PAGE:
The tasks carried out by Windows Services are typically long-running tasks and have little or no direct interaction with a user. Many of the constituent parts of Windows and other products use Windows Services to carry out their functions. For example, some versions of Windows install an indexing service to enable searching of the file system. IIS and SQL Server both use Windows Services for important functionality. Such applications may be started when the computer is booted and often continue to run until the computer is shut down.
Example scenarios for creating your own Windows Services would include programs such as the following:
- A file watcher—Suppose you are running an FTP server that enables users to place files in a particular directory. You could use a Windows Service to monitor and process files within that directory as they arrive. The service runs in the background and detects when files are changed or added within the directory, and then extracts information from these files in order to process orders, or update address and billing information. You will see an example of such a Windows Service later in this chapter.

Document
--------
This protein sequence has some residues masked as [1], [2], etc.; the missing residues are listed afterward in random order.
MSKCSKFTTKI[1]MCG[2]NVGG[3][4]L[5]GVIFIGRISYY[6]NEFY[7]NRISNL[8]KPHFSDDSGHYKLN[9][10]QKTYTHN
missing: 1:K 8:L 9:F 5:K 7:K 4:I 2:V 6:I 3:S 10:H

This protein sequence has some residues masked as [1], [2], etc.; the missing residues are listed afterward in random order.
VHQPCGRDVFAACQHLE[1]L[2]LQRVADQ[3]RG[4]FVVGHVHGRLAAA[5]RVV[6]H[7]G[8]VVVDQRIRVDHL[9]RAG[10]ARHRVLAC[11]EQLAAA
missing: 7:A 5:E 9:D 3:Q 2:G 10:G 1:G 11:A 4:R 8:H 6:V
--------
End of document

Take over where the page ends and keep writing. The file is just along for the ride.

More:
- An automated stock price reporter—You could build a system that extracts stock prices from a Web service or website and then e-mails the information to users. You could set thresholds such that an e-mail is sent only when the stock price reaches a certain price. This Windows Service can be automated to extract the information every 10 ...